As @ekg said, you don’t need to test yourself separately on kana if you’re already getting reading practice with it.

the cool tinhg aubot the Egilnsh aflabet is taht you can sitll raed tihs precfetly fnie snice yuo’ve spnet yeras and yeras of yuor lfie raeding it eervy snigle day. You got taht good at redaing not thrugoh rote momerization, but thrugoh contetxaul espoxure. Our brians LVOE assotiacion and it’s how we form our momeries. Ten menuits of cotextnural leanring wlil hlep way mroe in the lnog trem.

That being said, there’s no harm in doing those tests, especially for certain katakana you may see less often like ヌ and ヲ, or for kana you may mix up like the shih tzu sons (シツソン). As long as you aren’t spending very long on it and it’s more of a warm up it’s fine I think.


Cotextnual*, smh. :roll_eyes:


What does this mean exactly?

At any rate my advice would be to favor WaniKani early on (i.e. spend most of your time drilling kanji) because it will make studying everything else easier if you can read basic kanji without having to look things up all the time. Then as you progress you can shift your focus to other areas. I’m not saying that you should only do WK mind you, just that you get amazing returns memorizing the first ~500 most common kanji.

Also everybody works differently and has different objectives, so while the routine you outline seems very reasonable it’s possible that you’ll discover that it’s not really working for you and you’ll have to adjust. For instance while many people use and recommend Genki, I couldn’t stand it personally, way too didactic and school-ish for me. I vastly preferred using Tae Kim and Cure Dolly to study the basic grammar and then mostly Bunpro for the more advanced stuff.

But again, to each their own, use what feels right and stay disciplined and you’ll make it!


That’s very true, and that certainly works for Japanese vocabulary as well, the more time I spend reading Japanese the more I realize that I can immediately identify certain words while I fail the WaniKani review for the individual kanji in isolation. For instance I messed up 絶 the other day, I couldn’t remember what the kanji meant or its reading, but I never fail to read 絶対 for instance.

(Also as a small nitpick: the shuffling you showcase here is not a feature of English in particular, I expect it works with any language written with an alphabet. Нпиармер, ты моешжь селадть это и на рукоссм якызе. Ou mmêe en fnçraais ça mrhace assui.)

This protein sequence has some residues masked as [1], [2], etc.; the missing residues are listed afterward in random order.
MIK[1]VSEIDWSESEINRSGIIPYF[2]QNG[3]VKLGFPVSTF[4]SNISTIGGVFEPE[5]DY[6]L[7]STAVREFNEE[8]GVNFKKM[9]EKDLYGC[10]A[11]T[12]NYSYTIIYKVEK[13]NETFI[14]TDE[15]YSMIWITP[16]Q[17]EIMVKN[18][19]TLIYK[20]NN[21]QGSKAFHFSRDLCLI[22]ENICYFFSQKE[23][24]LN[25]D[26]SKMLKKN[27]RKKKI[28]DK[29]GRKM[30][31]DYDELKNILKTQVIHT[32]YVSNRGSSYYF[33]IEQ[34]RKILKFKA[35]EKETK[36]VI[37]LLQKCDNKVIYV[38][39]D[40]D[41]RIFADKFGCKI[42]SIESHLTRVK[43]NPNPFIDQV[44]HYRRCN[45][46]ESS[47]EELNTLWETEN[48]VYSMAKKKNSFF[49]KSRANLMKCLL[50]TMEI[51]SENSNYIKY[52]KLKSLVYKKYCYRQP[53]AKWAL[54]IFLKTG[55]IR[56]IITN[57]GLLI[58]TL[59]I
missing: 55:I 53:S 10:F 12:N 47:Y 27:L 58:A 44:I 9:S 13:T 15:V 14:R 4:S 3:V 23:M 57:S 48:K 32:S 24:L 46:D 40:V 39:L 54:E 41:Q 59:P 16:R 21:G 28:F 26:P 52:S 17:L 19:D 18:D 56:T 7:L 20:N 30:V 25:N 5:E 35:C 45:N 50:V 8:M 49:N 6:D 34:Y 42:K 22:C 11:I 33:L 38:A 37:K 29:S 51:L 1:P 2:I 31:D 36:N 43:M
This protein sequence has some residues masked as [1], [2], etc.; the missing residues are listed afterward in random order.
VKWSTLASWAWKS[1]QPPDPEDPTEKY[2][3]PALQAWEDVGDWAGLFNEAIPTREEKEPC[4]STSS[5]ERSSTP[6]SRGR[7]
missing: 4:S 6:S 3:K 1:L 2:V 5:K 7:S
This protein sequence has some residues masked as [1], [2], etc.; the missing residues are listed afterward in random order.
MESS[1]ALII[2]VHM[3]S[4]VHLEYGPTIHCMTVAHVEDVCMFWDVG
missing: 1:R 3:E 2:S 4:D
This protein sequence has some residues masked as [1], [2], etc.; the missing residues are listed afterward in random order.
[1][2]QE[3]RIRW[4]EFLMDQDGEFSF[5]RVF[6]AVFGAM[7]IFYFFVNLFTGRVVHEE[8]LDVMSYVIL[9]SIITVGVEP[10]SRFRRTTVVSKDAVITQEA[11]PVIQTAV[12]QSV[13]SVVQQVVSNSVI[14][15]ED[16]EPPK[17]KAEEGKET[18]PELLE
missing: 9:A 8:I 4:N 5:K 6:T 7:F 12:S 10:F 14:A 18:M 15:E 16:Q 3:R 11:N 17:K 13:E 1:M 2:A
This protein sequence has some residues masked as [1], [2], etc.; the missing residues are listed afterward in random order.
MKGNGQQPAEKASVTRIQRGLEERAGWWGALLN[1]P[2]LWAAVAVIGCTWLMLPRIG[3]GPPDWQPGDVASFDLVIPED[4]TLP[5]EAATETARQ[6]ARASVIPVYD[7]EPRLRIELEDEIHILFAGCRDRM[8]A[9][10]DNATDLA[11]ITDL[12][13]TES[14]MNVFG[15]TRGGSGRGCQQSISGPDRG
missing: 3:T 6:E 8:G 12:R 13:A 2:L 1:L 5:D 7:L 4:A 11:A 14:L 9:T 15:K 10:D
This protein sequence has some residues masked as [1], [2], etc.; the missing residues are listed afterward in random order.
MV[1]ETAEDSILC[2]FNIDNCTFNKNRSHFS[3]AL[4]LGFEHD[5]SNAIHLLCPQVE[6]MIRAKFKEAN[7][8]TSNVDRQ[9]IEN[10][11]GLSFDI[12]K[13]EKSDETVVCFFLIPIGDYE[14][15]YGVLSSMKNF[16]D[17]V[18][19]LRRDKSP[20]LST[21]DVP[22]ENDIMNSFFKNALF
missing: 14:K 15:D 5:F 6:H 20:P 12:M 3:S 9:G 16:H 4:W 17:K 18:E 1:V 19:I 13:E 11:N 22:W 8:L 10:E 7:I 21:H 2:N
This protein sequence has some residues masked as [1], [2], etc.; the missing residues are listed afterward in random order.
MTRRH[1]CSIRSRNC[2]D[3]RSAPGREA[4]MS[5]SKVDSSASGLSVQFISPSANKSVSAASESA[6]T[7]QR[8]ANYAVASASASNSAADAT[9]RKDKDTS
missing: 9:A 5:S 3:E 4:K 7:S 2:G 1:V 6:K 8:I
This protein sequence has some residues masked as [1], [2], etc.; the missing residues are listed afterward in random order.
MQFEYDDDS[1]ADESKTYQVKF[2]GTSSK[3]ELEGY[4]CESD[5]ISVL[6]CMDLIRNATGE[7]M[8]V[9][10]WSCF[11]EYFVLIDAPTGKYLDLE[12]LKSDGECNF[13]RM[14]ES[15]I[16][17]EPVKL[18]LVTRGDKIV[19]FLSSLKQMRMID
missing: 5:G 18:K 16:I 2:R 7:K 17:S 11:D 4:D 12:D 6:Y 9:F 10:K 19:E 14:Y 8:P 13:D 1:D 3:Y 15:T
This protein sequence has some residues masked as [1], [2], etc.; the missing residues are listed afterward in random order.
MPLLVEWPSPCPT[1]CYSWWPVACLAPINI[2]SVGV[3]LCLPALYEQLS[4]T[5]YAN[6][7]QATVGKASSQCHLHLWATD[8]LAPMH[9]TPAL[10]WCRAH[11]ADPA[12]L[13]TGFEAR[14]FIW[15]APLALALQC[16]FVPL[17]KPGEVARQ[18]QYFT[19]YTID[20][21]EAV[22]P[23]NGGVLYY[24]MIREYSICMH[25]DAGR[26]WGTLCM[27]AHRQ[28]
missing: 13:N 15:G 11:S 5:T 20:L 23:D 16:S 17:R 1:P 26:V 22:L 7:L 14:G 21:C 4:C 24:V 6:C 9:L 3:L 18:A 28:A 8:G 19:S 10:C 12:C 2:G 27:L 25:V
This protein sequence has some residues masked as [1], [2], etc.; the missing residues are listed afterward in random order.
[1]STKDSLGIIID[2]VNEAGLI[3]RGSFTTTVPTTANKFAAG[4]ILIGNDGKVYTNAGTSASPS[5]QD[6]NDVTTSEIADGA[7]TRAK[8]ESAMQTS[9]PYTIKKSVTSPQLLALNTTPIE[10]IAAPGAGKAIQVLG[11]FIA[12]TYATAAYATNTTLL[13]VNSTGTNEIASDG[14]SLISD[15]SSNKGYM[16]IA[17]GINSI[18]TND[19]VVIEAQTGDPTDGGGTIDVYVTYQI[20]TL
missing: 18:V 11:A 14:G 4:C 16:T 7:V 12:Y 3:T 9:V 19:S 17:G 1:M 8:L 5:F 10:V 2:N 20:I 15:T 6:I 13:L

ToKini Andy is great! I plan on using his material as a supplement just as you suggested. :slight_smile:

I actually recently got introduced to a native speaker through a co-worker that agreed to be an e-mail pen pal of sorts so that I can practice “writing” which in my current case is using the Google keyboard. I do agree that more frequent usage of the material will help it set in better. I’ll adjust to make sure that I get those reps in. Thank you!

I think what I’m doing would be best categorized as a “warm-up”. I’m not spending more than 10 minutes on the hiragana/katakana tests combined.

The N5 1000 book is divided into Chapters and sections in those chapters. The vocab that you are learning is written in red and it comes with a nifty red translucent sheet that allows you to hide the vocab word while still being able to read what the context and English equivalent is.

WaniKani is the majority of my studying time currently. I figured that learning vocabulary and kanji reading would help with studying the other sections.

Yup!!! Thank you!

I have already noticed this in my graded readers that I’m immediately saying the word out loud reading the Kanji without reading the furigana, while the WK reviews are much more difficult.

Thank you all for the responses the WK community is amazing. I’m feeling a lot less like I’m on an island with this. :heart:


Ah ok I wasn’t familiar with those books. I’m going through the Bunpro N5 vocab deck at the moment (I already know 90% of the words but I want to make sure I cover all the bases). It’s fairly enjoyable so far. I like that they have a bunch of sentences for every word so you’re not always practicing the same word in the same context.

Another invaluable resource if you do Genki: :slight_smile: